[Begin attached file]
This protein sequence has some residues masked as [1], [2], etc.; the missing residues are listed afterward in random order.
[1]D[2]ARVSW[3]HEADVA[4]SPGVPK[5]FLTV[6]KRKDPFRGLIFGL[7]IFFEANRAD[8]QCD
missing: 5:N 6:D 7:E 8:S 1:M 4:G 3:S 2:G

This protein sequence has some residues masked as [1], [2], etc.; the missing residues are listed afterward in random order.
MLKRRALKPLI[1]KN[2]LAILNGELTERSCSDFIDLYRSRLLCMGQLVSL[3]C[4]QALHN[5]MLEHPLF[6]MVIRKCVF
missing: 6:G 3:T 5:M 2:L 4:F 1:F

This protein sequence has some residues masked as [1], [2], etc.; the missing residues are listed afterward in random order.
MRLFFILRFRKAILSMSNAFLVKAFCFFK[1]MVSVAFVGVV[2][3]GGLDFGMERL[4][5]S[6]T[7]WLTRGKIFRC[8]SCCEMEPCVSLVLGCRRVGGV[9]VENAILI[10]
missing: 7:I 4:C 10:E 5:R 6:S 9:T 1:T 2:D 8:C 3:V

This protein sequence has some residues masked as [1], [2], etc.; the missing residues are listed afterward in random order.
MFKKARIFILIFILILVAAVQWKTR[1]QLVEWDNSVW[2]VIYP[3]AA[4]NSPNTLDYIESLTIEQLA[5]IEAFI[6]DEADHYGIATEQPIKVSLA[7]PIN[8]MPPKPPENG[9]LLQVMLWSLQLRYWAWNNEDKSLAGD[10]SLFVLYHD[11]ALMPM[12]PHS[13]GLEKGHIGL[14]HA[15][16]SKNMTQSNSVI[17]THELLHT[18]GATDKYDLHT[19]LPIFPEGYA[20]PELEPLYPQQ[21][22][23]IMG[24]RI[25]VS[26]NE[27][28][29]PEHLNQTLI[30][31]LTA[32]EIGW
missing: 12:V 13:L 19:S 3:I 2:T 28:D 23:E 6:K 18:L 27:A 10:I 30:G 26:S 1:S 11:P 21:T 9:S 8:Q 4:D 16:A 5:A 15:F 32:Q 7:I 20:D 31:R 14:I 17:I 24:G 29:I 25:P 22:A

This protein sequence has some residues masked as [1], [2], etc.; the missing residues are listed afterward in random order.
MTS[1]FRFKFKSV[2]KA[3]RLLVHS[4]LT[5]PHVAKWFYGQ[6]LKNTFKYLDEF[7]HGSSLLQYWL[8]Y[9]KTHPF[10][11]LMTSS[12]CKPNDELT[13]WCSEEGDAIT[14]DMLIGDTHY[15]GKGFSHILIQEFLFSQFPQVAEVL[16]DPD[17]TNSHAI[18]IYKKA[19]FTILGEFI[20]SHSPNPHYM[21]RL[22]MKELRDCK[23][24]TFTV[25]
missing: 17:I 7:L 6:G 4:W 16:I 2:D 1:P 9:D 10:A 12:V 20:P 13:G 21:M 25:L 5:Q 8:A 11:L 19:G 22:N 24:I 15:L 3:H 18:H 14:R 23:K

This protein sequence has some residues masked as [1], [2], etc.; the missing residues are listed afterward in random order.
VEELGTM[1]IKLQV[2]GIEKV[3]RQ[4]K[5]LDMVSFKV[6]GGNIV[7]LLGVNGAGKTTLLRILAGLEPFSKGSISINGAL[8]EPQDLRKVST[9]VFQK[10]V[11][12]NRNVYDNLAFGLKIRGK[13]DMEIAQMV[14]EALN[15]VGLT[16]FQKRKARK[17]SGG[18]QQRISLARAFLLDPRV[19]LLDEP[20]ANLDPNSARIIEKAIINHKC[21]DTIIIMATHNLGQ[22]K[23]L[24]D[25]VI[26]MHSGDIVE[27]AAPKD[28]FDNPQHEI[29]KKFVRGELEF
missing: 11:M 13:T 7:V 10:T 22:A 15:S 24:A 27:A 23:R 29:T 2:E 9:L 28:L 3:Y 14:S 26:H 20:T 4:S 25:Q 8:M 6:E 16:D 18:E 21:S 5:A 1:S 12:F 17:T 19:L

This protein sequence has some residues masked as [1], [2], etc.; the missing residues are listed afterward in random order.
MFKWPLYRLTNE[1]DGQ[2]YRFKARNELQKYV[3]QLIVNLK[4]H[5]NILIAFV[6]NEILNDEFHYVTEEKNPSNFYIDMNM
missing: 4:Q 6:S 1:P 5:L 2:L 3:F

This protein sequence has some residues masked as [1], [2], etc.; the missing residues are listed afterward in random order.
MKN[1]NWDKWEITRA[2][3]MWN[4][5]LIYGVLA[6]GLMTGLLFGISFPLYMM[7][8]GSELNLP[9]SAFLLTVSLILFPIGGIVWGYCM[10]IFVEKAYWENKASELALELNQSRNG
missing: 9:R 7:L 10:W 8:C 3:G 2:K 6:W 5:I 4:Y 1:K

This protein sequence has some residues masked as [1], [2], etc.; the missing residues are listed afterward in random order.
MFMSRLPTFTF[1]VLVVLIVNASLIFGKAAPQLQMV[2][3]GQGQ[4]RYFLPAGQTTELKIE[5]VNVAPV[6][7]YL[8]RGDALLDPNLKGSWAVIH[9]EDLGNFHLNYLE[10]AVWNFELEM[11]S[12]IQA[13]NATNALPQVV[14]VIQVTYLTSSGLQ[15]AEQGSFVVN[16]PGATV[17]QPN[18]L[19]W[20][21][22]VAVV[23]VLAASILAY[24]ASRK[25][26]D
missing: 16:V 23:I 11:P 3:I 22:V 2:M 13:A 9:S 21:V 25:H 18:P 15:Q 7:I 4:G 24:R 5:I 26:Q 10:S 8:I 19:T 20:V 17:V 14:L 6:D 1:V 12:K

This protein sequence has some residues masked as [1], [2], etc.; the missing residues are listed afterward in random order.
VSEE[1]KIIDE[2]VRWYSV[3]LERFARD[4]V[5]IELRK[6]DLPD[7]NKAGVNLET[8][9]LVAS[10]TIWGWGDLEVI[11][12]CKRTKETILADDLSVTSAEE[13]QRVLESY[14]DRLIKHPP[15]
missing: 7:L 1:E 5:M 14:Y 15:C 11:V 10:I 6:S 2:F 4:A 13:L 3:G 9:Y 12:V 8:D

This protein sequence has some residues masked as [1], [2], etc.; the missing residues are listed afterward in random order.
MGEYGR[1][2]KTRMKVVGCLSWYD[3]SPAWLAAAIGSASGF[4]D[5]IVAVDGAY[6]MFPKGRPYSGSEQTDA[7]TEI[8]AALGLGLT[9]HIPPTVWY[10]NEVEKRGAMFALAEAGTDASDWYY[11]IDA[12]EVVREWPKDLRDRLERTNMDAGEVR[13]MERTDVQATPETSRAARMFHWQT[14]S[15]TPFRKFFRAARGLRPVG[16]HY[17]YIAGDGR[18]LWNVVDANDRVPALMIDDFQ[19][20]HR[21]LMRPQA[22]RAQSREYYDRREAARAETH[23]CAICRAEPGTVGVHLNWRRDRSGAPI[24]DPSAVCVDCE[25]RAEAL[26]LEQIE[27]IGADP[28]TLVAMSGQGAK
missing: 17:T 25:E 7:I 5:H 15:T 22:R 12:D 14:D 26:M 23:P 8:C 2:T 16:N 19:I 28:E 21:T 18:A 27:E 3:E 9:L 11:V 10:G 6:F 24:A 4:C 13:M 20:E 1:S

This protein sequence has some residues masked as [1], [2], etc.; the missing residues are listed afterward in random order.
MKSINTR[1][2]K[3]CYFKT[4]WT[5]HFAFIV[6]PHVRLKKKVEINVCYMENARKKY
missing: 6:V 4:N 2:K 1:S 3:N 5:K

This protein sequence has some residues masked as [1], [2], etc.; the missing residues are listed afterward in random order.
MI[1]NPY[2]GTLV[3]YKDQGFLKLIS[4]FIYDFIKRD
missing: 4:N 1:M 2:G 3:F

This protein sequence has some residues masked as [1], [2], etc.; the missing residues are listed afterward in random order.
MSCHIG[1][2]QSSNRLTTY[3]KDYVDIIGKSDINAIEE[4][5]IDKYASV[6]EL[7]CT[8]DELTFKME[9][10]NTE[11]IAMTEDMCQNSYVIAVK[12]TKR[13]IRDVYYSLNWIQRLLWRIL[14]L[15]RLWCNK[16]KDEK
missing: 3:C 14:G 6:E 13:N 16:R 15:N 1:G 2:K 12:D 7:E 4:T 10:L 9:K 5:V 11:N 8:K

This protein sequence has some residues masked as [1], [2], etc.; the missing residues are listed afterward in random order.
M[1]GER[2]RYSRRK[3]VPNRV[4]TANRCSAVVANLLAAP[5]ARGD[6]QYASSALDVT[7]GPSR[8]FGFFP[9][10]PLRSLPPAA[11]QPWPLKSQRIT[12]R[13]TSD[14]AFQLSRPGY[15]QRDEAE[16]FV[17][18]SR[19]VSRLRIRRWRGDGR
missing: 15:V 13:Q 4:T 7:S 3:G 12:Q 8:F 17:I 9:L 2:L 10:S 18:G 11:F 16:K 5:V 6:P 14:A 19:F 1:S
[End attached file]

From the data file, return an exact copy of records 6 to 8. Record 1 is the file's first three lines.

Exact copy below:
This protein sequence has some residues masked as [1], [2], etc.; the missing residues are listed afterward in random order.
VEELGTM[1]IKLQV[2]GIEKV[3]RQ[4]K[5]LDMVSFKV[6]GGNIV[7]LLGVNGAGKTTLLRILAGLEPFSKGSISINGAL[8]EPQDLRKVST[9]VFQK[10]V[11][12]NRNVYDNLAFGLKIRGK[13]DMEIAQMV[14]EALN[15]VGLT[16]FQKRKARK[17]SGG[18]QQRISLARAFLLDPRV[19]LLDEP[20]ANLDPNSARIIEKAIINHKC[21]DTIIIMATHNLGQ[22]K[23]L[24]D[25]VI[26]MHSGDIVE[27]AAPKD[28]FDNPQHEI[29]KKFVRGELEF
missing: 11:M 13:T 7:V 10:T 22:A 15:S 24:A 27:A 23:R 29:T 2:E 9:L 28:L 3:Y 14:S 26:H 20:T 4:S 25:Q 8:M 6:E 16:D 18:E 21:S 5:A 1:S 12:F 17:T 19:L

This protein sequence has some residues masked as [1], [2], etc.; the missing residues are listed afterward in random order.
MFKWPLYRLTNE[1]DGQ[2]YRFKARNELQKYV[3]QLIVNLK[4]H[5]NILIAFV[6]NEILNDEFHYVTEEKNPSNFYIDMNM
missing: 4:Q 6:S 1:P 5:L 2:L 3:F

This protein sequence has some residues masked as [1], [2], etc.; the missing residues are listed afterward in random order.
MKN[1]NWDKWEITRA[2][3]MWN[4][5]LIYGVLA[6]GLMTGLLFGISFPLYMM[7][8]GSELNLP[9]SAFLLTVSLILFPIGGIVWGYCM[10]IFVEKAYWENKASELALELNQSRNG
missing: 9:R 7:L 10:W 8:C 3:G 2:K 6:W 5:I 4:Y 1:K